Betta Brownorum has an intensely red coloration, and this species of Betta Fish can be identified not only by the bright red coloration of its body but the bright metallic green spot that is located in the middle of its body.
Betta Miniopinna requires an acidic blackwater habitat. They get this in the wild from all of the decaying plant matter in the water of their environment. This species is threatened in the wild due to construction. This species has been listed on the Critically Endangered Species list since 1996.
Betta Hipposideros has a pink colored body and white colored fins. This species of Betta Fish looks ghostly at first glance. Betta Hipposideros can be found in water that is densely blocked from natural light by thick vegetation. Their water is dark colored from the tannins released by the decaying plant matter. This makes their water have a lower pH of around 3.0 to 4.0.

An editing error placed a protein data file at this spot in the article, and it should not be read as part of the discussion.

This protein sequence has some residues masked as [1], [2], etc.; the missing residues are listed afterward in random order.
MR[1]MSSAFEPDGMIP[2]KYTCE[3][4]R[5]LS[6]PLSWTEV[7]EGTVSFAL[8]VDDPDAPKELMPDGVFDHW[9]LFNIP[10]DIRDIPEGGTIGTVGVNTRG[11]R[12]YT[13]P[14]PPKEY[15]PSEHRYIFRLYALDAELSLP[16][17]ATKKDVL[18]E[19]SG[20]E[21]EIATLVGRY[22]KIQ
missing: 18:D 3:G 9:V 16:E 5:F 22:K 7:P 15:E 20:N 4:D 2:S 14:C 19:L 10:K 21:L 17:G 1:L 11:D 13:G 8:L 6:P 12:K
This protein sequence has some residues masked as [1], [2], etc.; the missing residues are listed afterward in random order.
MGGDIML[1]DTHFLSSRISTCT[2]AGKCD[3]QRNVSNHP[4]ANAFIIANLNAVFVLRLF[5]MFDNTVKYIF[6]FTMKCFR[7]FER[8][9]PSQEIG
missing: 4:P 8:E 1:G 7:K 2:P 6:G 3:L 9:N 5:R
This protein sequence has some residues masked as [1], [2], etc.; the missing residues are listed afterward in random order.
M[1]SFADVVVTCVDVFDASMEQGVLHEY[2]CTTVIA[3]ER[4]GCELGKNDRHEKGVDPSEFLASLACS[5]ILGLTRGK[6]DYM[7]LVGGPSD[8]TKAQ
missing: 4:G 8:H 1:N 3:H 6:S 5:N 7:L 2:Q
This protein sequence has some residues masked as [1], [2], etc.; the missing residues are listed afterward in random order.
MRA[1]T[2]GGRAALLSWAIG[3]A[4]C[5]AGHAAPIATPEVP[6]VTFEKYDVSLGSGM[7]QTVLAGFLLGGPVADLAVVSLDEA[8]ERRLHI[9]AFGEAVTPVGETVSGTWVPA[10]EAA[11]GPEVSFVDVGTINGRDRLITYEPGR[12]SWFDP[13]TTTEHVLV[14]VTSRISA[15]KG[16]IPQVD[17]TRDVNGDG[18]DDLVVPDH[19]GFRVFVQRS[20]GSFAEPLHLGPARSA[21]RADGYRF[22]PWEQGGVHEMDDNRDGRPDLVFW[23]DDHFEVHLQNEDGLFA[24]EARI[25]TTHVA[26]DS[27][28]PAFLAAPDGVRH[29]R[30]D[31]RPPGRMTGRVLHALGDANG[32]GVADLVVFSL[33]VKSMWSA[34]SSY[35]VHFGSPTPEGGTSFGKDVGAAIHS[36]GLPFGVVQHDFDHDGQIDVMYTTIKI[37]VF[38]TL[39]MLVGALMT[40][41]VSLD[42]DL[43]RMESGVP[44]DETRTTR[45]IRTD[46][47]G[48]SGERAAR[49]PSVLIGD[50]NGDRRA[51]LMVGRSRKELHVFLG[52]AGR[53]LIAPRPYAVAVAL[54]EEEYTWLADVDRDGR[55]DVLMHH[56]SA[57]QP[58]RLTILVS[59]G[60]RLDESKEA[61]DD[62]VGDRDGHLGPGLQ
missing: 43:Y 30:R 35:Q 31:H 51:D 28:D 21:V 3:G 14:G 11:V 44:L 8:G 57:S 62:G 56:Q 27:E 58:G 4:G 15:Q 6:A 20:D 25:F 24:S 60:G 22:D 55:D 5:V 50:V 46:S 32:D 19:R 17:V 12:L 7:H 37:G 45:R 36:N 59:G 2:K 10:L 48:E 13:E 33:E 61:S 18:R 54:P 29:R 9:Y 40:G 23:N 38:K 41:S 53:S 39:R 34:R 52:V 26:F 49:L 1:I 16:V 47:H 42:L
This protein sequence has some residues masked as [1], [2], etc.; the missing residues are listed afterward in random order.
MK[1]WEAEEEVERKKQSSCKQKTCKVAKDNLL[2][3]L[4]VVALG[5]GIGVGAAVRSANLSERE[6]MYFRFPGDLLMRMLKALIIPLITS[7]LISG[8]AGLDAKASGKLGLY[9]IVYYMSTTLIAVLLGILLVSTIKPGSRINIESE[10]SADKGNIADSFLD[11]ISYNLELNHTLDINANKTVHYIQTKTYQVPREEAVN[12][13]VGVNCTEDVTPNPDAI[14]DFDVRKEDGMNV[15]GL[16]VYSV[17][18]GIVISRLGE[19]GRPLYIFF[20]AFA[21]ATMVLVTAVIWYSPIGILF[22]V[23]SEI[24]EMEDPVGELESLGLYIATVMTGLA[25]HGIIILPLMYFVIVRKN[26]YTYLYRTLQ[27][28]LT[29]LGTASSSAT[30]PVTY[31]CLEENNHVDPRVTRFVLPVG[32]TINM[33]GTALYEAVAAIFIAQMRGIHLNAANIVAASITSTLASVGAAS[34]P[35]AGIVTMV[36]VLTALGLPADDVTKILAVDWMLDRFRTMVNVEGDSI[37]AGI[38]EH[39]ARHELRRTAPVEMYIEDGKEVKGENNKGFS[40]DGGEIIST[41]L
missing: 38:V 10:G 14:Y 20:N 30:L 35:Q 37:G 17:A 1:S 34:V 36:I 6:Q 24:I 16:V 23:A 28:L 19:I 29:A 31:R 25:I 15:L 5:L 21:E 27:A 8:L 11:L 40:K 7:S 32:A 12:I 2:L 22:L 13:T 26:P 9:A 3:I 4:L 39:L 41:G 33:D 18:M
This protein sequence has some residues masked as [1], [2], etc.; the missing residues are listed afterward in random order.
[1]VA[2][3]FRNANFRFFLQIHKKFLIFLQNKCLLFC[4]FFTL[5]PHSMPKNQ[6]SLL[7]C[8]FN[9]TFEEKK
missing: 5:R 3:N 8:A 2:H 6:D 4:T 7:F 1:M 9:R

Where Can I Find Wild Betta for Sale?
Wild Betta Fish can be purchased in local pet stores or from breeders online. With so many different kinds of Betta Fish species to choose from, it is important to research what each specific species needs before purchasing them to ensure their health and happiness. With so many species of Betta Fish, you can expect to find them at an extreme range of pricing. Pet stores sell some species for as low as $8, while some breeders online sell the rare species for hundreds.
- Betta Fish (Betta Splendens) | Care, Tank Setup & Food
- Betta Albimarginata: Care, Size, Lifespan, pH & Breeding
- Alien Betta: Care, Size, Breeding, Genetics & More
- Betta Imbellis (Peaceful Betta): Care, Lifespan, Aggression
- Betta Smaragdina: Care, Lifespan, Breeding & Aggression
- Betta Mahachaiensis (Betta Mahachai): Ultimate Care Guide
- Betta Macrostoma Care Guide: Tank Setup, Size & Breeding